One raw winter night a farmer heard an irregular thumping sound against his kitchen storm door. He went to a window and watched as tiny, shivering sparrows, attracted to the evident warmth inside, beat in vain against the glass.
Touched, the farmer bundled up and trudged through fresh snow to open the barn door for the struggling birds. He turned on the lights and tossed some hay in the corner. But the sparrows, which had scattered in all directions when he emerged from the house, hid in the darkness, afraid.
The man tried various tactics to get them into the barn. He laid down a trail of Saltine cracker crumbs to direct them. He tried circling behind the birds to drive them to the barn. Nothing worked. He, a huge, alien creature, had terrified them; the birds couldn’t comprehend that he actually desired to help. The farmer withdrew to his house and watched the doomed sparrows through a window. As he stared, a thought hit him like lightning from a clear blue sky: If only I could become a bird – one of them – just for a moment. Then I wouldn’t frighten them so. I could show them the way to warmth and safety.
At the same moment, another thought dawned on him. He grasped the reason Jesus was born. (As told by Paul Harvey)
As a parable (a simple story told to communicate a larger idea) this story isn’t perfect; any parable breaks down if you analyze it to death. But the message behind this parable is very powerful. Could God come near? There’s no reason why, if God is love, that He could not. Did He? If the Christmas claims are real, then yes, God did, and there is indeed a reasonable basis to have hope!
Figured I should do a Christmas entry of some sort So here’s a holiday link: Four Christmas Topics by Lee Strobel. Questions answered include When was Jesus born?, Is the virgin birth credible?, Did Christianity copy earlier myths?, and What was the Christmas Star?. The answers for the first three are decent, though Strobel’s (really Hugh Ross’) attempted answer to the last one seems like a stretch to me; there’s no reason why the star had to be a natural phenomenon. A decent article nonetheless.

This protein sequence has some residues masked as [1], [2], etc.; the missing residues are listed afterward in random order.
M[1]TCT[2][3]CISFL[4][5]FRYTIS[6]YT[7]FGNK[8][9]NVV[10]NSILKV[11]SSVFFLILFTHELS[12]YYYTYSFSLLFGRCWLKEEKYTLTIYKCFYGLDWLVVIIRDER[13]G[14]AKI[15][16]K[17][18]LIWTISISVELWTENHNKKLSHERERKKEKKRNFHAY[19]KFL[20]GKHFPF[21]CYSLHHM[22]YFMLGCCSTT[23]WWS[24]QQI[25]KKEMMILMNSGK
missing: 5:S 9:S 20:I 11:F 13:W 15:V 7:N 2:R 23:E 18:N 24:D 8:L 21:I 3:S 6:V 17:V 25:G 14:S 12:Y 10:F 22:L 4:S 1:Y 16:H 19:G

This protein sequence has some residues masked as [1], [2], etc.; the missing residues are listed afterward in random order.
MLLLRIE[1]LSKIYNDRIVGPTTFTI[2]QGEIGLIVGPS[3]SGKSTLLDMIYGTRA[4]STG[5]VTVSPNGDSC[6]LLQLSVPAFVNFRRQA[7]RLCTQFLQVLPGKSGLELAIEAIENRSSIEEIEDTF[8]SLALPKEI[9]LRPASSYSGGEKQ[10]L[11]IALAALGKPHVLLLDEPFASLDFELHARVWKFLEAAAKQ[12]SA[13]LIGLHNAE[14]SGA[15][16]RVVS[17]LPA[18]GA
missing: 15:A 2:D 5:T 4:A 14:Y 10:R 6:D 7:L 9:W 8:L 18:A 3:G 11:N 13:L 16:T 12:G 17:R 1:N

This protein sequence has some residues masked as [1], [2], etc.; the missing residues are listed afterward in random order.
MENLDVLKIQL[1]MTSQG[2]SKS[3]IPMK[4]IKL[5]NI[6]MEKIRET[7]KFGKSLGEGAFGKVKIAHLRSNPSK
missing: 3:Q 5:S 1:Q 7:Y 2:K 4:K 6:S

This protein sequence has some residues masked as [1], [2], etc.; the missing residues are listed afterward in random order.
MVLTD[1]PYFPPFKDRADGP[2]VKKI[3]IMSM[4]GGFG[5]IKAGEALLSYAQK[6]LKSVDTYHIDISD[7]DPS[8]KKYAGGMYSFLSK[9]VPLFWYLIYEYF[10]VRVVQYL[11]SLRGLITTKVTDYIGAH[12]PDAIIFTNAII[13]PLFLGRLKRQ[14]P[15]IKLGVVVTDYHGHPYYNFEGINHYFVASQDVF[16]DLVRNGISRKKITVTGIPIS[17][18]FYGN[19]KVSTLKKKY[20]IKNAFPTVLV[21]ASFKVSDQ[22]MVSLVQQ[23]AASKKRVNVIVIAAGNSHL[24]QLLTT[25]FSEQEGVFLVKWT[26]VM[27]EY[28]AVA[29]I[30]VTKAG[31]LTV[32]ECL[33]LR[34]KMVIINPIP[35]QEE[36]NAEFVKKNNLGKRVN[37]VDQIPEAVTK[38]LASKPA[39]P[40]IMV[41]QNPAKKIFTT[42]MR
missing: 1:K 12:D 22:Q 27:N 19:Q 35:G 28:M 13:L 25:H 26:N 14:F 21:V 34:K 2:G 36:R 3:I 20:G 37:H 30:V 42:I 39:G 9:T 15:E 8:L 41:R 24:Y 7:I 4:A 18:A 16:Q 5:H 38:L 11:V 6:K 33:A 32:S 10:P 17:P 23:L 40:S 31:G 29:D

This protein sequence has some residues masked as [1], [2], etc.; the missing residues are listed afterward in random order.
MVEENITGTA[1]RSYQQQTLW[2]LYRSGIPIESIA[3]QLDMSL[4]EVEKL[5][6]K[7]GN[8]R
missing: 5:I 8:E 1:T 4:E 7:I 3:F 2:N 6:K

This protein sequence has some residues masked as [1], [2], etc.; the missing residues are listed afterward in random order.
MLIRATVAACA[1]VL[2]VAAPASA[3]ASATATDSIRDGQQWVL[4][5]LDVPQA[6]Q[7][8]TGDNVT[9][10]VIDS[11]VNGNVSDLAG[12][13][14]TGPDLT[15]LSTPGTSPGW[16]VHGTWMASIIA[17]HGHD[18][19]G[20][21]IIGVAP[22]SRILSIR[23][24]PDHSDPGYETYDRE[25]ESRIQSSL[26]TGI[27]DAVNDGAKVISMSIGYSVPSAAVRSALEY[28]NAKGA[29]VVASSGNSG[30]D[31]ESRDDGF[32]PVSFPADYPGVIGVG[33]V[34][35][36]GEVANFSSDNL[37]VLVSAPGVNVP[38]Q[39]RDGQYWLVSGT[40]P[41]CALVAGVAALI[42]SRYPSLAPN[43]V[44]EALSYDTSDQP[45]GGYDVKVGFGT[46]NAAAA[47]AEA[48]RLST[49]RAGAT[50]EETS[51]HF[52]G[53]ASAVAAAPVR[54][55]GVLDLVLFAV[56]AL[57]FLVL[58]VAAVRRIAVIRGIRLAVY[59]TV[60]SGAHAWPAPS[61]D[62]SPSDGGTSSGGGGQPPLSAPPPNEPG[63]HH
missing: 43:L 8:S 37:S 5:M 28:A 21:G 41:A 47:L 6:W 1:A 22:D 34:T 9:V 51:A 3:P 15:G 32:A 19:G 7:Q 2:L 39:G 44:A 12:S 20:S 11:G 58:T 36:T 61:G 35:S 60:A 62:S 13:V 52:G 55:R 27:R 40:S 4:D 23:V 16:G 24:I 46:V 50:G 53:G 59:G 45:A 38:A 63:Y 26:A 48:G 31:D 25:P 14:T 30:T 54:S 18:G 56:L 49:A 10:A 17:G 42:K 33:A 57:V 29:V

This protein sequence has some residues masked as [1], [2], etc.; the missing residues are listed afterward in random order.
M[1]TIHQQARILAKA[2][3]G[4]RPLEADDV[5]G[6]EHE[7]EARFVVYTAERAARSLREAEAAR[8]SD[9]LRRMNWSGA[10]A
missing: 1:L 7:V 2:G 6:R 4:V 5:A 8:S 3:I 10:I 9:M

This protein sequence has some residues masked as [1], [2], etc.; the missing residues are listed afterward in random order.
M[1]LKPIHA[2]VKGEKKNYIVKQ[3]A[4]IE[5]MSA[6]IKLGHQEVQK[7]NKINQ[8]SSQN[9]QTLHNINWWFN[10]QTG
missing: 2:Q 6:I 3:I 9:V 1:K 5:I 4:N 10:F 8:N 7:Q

(The image on the right is by Lu Lan of China, and is part of the Asian Christian Art Association Nativity Gallery.)
Other Christmas related links:
I finished reading Inventing the Flat Earth: Columbus and Modern Historians by Dr Jeffery Burton Russell, which describes how the Flat Earth myth is historically bogus. (The Flat Earth myth discussed is not the myth that the world is flat, but rather the persistent myth that people in general and Christians in particular during Columbus’ time believed that the world was flat). An interesting read overall, though I’m glad the author limited himself to 80 pages. This quote from the last page of the last chapter of the book (where the author describes why the Flat Earth myth persists) caught my attention:
The modern view combining relativism and progress as widely understood is incoherent. A true relativism would assume that no worldview is better than another; a true progressivism would assume that worldviews are moving closer and closer to a predetermined and preferred goal. The two beliefs are mutually exclusive. … The hope that we are making progress toward a goal (which is not defined and about which there is no consensus) leads us to undervalue the past in order to convince ourselves of the superiority of the present. (Russell, 76)